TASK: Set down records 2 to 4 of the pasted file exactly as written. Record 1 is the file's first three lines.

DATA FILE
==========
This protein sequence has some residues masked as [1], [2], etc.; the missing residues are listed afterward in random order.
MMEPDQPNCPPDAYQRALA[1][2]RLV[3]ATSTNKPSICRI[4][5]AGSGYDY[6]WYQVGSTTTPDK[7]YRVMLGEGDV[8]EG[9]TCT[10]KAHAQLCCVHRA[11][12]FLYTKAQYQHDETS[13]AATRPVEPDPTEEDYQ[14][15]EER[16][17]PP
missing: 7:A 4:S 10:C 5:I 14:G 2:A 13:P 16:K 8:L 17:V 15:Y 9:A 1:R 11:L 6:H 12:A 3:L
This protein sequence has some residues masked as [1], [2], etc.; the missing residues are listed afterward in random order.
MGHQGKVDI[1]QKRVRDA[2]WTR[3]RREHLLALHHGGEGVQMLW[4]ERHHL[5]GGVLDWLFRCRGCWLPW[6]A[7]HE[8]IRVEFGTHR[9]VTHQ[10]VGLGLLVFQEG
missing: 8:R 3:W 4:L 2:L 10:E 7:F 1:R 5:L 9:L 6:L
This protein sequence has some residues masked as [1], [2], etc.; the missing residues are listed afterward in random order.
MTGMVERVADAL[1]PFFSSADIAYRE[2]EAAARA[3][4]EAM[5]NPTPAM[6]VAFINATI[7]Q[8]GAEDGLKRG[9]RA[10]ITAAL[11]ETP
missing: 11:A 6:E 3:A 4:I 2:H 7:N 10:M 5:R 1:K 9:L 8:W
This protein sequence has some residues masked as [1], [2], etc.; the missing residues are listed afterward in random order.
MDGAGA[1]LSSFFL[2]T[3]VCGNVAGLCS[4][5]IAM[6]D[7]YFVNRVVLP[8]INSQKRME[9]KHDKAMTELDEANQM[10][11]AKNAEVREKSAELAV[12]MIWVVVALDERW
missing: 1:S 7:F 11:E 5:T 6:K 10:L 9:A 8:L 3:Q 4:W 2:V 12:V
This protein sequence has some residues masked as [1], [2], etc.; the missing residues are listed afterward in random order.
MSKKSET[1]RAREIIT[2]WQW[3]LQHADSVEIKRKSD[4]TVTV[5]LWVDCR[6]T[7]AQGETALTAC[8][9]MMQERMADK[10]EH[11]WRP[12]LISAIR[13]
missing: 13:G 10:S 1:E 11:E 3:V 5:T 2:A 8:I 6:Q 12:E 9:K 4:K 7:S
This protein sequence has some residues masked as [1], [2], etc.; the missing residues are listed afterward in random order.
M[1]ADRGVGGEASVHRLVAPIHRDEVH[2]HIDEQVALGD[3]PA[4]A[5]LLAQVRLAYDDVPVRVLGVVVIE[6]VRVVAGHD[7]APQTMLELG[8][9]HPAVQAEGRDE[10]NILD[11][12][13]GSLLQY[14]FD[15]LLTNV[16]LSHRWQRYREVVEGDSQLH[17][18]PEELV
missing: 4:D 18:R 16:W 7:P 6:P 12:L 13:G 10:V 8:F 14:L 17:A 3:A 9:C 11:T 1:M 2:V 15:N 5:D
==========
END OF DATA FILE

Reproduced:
This protein sequence has some residues masked as [1], [2], etc.; the missing residues are listed afterward in random order.
MGHQGKVDI[1]QKRVRDA[2]WTR[3]RREHLLALHHGGEGVQMLW[4]ERHHL[5]GGVLDWLFRCRGCWLPW[6]A[7]HE[8]IRVEFGTHR[9]VTHQ[10]VGLGLLVFQEG
missing: 8:R 3:W 4:L 2:L 10:E 7:F 1:R 5:L 9:L 6:L
This protein sequence has some residues masked as [1], [2], etc.; the missing residues are listed afterward in random order.
MTGMVERVADAL[1]PFFSSADIAYRE[2]EAAARA[3][4]EAM[5]NPTPAM[6]VAFINATI[7]Q[8]GAEDGLKRG[9]RA[10]ITAAL[11]ETP
missing: 11:A 6:E 3:A 4:I 2:H 7:N 10:M 5:R 1:K 9:L 8:W
This protein sequence has some residues masked as [1], [2], etc.; the missing residues are listed afterward in random order.
MDGAGA[1]LSSFFL[2]T[3]VCGNVAGLCS[4][5]IAM[6]D[7]YFVNRVVLP[8]INSQKRME[9]KHDKAMTELDEANQM[10][11]AKNAEVREKSAELAV[12]MIWVVVALDERW
missing: 1:S 7:F 11:E 5:T 6:K 10:L 9:A 8:L 3:Q 4:W 2:V 12:V